In my spare time I love sport and race Triathlons, Ironman, Marathons etc and I learn a lot from the people I train and race with.  It’s about setting stretching race goals, developing a plan, training hard, getting the right balance with work and having fun.

How do you engage and motivate staff when they are struggling with work?

I am a big believer in having a stop and think and getting an outside perspective from the team.  I apply the same learning to myself.  If I am struggling with a business issue or problem there is no better way to solve it than by getting perspectives and energy from other people.

Do you have any advice for employees on keeping a good work-life balance?

You have to make some time for yourself – even if it’s just a short amount of time each day.  It’s important that you re charge, re-energise to keep a healthy mind and body.  It’s so easy to become burnt out or run down without the balance.

What is your view of human resources as a business function? And, did you notice any differences in the function across the various continents?

In our business, our people really are our most important asset.

Our people make the magic happen for our clients. They are our competitive advantage especially in our business where our clients are looking for expertise to help them solve their business issues be it strategists, cultural insight specialists, marketing scientists or creative story tellers.

People with specialist talents work best and contribute more when recruited, trained and inspired in specialist teams and companies.  They can really focus and flourish and harness their talents.  I see this the world over.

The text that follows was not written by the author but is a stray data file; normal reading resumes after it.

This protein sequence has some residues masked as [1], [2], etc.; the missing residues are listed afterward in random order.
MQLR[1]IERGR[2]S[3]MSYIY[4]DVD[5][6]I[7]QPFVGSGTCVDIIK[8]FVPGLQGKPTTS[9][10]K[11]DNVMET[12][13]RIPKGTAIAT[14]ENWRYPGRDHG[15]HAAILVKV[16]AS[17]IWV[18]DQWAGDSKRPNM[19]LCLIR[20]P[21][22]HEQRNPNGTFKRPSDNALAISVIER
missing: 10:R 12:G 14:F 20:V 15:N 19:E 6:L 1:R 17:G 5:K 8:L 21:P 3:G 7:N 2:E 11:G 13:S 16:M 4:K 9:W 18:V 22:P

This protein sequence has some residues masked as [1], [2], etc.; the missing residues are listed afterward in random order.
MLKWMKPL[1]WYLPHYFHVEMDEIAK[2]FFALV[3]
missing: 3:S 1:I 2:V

How can HR contribute better to organisational goals, in your opinion?

The world continues to change and evolve at such a rapid rate through the changing consumer power.  People are growing in affluence, have access to more technology and have overwhelming choices of brands and products.

Here is Asia we have witnessed amazing growth, but all businesses from the global giants to the small local companies are facing one common challenge – formidable competition and the key to survival is retaining and growing the right talent.

The young people who join our businesses today and are our future are motivated and have a different set of values, goals and ways of working.

We need to figure out how to ensure that we can really understand and adapt our organisation to this generation and the generation that will follow.

This means embracing new technology to transform job content, new reward mechanisms in tune with their aspirations and values;putting in pace greater flexibility in terms of ways of working and finally ensuring we provide people with choice of opportunities to grow and develop. We need to make this happen fast.

Could many HR leaders make it to a CEO level? Why/why not?

I believe they should and it’s certainly possible.  I think one of the reasons they typically don’t, is that they are seen as specialists in just one area of the business.  However, they have such a strategic oversight of the business and touch every aspect, that their knowledge and understanding is unique and underleveraged.

Therefore I think gaining hands on experiences outside of the function is crucial to develop those critical learning experiences in other commercial functions that can demonstrate their potential and ability to make it all the way to the top.